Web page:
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Perfect Mercy

(NOTE: I owe the first thoughts of this little post to a FB post from author Elizabeth Gilbert, who wrote about how she wanted to be the perfect caretaker as her dear one lay dying, and how she failed miserably, and how that dear one said to her that Elizabeth’s job was never to be the perfect caretaker in the first place, but to show mercy, perhaps most of all to herself.)

A few weeks ago I woke up one morning to find the middle finger (yep, can’t make that up!) of my right (read: dominant) hand actively swelling and painful. Over the course of the day, it got worse, and by evening I was full on immobile sausage finger, ibuprofen and ice barely even touching the pain, and my mother the nurse saying, “Yea…you should probably go on to urgent care.”

Antibiotics, prednisone, a whole lot of ice, and several days later, and things started returning to normal. I was beyond frustrated for those several days, constantly asking assistance for basic tasks, cranky with pain, and using the “voice text” feature on my phone to send work emails. The assumption is that something bit me and caused an infection–I swear I’m wearing gloves when I dig in the dirt and tend the backyard from now on.

That finger is still a little stiff sometimes, and a tender spot exists right at the joint. It was damaged, you see…and damage, while it can be healed and repaired, leaves you different than you once were. And in that sense, my sore finger joint is nothing…nothing at all…in the grand scheme of things…

…because our lives, our existence, our place in the world–it’s all full of the jagged scars of lives and communities broken, relationships shattered at their foundation, lives marred by heartache and pain and regret and sorrow. We never succeed at perfection. It isn’t possible. No matter how good our intent, no matter how true our efforts, we always, somewhere along the way, break something, and it seems to me that acknowledging this is where healing begins.

Forgiving ourselves is the hardest, most painful work of all, and yet, our ability to be at real peace with the world, to forgive those around us, even to find a real way forward…it hinges on whether or not we are able to offer ourselves even the tiniest bit of mercy.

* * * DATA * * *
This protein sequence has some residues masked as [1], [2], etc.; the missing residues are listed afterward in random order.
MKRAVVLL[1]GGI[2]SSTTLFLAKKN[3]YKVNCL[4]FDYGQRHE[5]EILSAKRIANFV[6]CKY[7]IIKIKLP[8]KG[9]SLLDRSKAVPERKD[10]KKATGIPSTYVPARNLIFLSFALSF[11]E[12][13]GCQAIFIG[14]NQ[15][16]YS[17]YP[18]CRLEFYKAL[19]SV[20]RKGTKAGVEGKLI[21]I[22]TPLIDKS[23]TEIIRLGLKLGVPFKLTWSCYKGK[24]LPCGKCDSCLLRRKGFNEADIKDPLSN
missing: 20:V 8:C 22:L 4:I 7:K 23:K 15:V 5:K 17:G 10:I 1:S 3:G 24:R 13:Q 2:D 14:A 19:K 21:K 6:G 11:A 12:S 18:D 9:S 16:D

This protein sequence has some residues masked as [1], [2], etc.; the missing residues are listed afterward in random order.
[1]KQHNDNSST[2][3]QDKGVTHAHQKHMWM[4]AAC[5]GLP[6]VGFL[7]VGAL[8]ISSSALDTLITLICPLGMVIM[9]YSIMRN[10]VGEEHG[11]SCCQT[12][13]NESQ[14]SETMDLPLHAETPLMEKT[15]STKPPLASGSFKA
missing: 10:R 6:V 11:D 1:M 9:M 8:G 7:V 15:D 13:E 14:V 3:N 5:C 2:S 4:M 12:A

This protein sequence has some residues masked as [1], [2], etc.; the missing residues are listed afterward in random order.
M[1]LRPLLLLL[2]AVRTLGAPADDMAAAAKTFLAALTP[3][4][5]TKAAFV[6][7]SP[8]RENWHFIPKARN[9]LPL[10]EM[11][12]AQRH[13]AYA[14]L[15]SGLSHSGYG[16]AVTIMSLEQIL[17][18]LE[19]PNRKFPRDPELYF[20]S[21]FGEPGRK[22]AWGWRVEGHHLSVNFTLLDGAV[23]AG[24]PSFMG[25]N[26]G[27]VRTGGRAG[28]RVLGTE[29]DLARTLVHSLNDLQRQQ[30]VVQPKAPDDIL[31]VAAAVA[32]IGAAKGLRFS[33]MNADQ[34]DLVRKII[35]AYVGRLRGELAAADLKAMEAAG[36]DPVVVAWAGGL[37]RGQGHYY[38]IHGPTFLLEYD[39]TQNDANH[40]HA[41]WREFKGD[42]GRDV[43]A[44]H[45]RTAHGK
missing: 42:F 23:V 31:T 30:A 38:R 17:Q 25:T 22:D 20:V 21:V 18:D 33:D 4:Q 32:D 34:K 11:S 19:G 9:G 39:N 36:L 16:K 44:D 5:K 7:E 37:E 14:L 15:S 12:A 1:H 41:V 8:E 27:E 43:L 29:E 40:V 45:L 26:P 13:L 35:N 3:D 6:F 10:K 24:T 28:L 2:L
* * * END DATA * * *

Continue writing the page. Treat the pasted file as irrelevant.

Mercy does not ignore what has been broken. It doesn’t even excuse it. What it does do is make room for what has been broken to be made whole again, even if scarred, tender, and maybe even a little stiff on rainy days or when the atmospheric pressure is just right.

Whole does not mean you will never hurt again. It is no guarantee against another break, either. And it is very far from perfect. But I have a theory it does bring us closer to what we were created for in the first place. I believe with all that I am that God does not cause our pain. I also believe that God does not waste our pain. Into the crevices of damage, of brokenness, into the deep, sore, bruised places of our lives, God’s love extends mercy if we’ll let ourselves receive it, and in the mercy is a chance at hope, the possibility of wholeness, even if a wounded sort.

I don’t know that the tender spots ever go away. They have not for me, anyway. But I’m not sure that’s even the point of healing. Sometimes the tender spots tweak just enough to remind me where I’ve been, what heartache I’ve known, and on my best days, this is enough for immense gratitude for what Wendell Berry calls, “the grace that keeps this world,” and that, I am convinced, as brought us this far.

No perfection. But more perfect mercy. This is where our salvation, our wholeness, our other side of heartache and into new life, is to be found.

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